AIAS students give back to the community through Freedom By Design projects
Wednesday, April 18th, 2012
Freedom by Design is a purposeful community service and outreach program that allows architecture students to gain real-world experience through design and construction solutions. Thousands of people are confined in their homes with no way to access stairs, bathrooms, or their front yards. As an affiliate organization of the American Institute of Architecture Students (AIAS), Freedom by Design serves to correct accessibility issues and shortcomings by providing ramps, grab bars, and other means by which residents may access parts of their own home and not feel trapped.
In the summer of 2011, Lawrence Tech University’s (LTU) AIAS Freedom by Design chapter completed a design-build project for a non-profit organization called Rebuilding Together Oakland County (RTOC). Executive Director Al Kaczkowski contacted the chapter about the Common Grounds Sanctuary in Royal Oak that needed an entire kitchen and pantry renovation.
This extensive project began in May when former Freedom by Design Director Eliza Morales and AIAS member Ryan Maynard met with Kaczkowski and Team Captain Dave Adams to discuss project objectives and planning. Morales visited the kitchen to document existing conditions of the space and interview Common Ground Sanctuary Manager Steve Overstreet and other employees in order to gather their input regarding renovations. Over the course of several meetings, Freedom by Design members worked on proposed design options and then presented a proposal to their clients for approval.
Ryan Maynard worked closely with the team captain on purchasing products from RTOC donors such as Masco Corporation and Bike and Build while the LTU AIAS secured donations from vendors such as Pewabic Pottery, Daltile and Sherwin Williams. The retail value of the donations totaled more than $1,000.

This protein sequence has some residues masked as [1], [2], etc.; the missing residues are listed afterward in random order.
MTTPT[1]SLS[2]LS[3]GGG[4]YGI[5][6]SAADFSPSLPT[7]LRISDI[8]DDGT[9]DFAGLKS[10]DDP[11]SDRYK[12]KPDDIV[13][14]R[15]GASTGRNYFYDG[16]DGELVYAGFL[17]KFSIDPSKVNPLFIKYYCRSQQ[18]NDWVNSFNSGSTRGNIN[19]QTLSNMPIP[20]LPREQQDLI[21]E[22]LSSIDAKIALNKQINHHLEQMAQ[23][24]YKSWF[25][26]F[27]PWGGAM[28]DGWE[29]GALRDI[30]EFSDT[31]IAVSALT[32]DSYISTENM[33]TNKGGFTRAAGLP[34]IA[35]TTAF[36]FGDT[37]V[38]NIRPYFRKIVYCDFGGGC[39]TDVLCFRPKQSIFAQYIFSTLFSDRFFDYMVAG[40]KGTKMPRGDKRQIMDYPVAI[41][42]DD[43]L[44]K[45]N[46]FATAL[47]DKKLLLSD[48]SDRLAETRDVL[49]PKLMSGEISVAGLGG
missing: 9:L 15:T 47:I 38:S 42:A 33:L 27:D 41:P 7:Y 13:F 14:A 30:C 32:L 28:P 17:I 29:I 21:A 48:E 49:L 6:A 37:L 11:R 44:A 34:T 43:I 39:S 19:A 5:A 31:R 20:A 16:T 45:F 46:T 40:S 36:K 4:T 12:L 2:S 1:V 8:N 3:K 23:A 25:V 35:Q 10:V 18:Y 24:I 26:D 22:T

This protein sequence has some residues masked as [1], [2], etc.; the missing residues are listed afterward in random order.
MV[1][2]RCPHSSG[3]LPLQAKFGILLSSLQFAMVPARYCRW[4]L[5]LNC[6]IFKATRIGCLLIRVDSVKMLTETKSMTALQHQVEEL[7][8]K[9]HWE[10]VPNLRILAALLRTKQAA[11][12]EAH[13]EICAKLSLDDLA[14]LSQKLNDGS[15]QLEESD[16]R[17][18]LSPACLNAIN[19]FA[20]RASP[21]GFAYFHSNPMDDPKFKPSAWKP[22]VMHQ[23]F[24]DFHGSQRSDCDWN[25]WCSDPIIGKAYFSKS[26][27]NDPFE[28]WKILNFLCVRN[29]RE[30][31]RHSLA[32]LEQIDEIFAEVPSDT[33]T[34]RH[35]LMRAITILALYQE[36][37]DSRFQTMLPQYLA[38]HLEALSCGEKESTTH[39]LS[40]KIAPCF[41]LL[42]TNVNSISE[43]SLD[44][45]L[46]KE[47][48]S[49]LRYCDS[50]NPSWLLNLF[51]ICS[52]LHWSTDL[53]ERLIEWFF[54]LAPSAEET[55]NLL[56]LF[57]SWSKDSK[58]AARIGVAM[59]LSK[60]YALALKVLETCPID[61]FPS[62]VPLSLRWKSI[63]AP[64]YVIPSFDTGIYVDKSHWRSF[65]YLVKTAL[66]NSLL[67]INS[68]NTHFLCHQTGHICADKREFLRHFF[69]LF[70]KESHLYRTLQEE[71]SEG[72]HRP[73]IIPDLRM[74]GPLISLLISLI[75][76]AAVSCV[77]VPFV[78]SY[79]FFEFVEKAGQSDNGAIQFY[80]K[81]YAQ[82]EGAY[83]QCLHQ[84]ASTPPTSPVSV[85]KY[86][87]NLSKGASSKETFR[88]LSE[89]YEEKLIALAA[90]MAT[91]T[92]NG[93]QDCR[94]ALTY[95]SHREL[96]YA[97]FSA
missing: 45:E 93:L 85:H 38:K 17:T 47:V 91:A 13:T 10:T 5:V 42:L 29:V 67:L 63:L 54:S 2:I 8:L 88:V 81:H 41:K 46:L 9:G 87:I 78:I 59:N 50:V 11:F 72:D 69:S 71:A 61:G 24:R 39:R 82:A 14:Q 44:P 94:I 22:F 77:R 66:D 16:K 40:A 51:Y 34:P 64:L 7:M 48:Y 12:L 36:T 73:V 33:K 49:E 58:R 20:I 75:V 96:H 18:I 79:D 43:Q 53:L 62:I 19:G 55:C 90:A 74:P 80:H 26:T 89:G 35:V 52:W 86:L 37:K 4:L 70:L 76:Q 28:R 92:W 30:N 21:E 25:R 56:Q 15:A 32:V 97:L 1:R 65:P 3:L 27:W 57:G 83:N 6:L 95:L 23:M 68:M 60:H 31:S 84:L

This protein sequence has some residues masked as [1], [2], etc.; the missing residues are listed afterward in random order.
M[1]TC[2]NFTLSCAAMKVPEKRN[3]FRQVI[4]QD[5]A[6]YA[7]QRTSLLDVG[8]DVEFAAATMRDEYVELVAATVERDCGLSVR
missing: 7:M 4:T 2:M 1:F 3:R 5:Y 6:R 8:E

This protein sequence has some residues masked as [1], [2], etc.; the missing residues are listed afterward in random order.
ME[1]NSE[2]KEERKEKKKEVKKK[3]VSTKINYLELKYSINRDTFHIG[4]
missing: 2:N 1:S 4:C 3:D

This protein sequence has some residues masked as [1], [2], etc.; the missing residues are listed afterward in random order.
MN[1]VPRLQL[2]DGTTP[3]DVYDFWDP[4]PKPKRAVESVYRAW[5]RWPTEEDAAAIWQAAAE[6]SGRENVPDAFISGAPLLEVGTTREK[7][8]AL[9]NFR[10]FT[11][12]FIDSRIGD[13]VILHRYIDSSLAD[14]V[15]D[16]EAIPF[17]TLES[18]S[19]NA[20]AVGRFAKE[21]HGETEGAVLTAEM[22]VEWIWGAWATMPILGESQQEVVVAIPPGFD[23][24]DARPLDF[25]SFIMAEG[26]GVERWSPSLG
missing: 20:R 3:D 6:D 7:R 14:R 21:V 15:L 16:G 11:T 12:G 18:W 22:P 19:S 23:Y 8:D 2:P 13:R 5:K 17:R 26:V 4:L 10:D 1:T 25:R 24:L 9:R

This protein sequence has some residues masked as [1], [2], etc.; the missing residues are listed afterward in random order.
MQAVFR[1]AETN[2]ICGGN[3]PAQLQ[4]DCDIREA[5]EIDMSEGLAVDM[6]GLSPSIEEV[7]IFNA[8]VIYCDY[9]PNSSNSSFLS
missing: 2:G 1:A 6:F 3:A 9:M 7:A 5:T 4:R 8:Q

In August, volunteers worked under the guidance of Team Captains Dave and Barbara Adams on the kitchen demolition and new installations. Renovations included pulling up the existing tile floor, installing new cabinets, wall tiles, upper shelving and also painting. Throughout this process, the AIAS and Freedom By Design members worked extensively to research and subsequently design this kitchen. The members also ran sessions for teenage residents to design and draw plans as part of a supplementary program.
At the end of the project in October, the Common Ground Sanctuary management staff hosted a barbeque for all the project participants. The project created an inviting as well as accessible kitchen. The members who worked on the project did so with pride and excellence. These members, who were part of the design team and build team, worked hard for many weeks to design an accessible project.
In addition to Morales, the project included Bryce Gamper, AIAS chapter president and Midwest Quad director; Michael Mondo, vice president of social events; Jacob Boyd, vice president of public relations; Samantha Doherty, treasurer; Meaghan Markiewicz, secretary; Vibha Kondur, chapter journalist; and Jolanta Skorupka, faculty advisor. The build team included members Shaun Carollo, Jason Flint, Brody Knox, Ryan Maynard, Andy Neevel, Cassie Pizzi, and Ryan Tucker.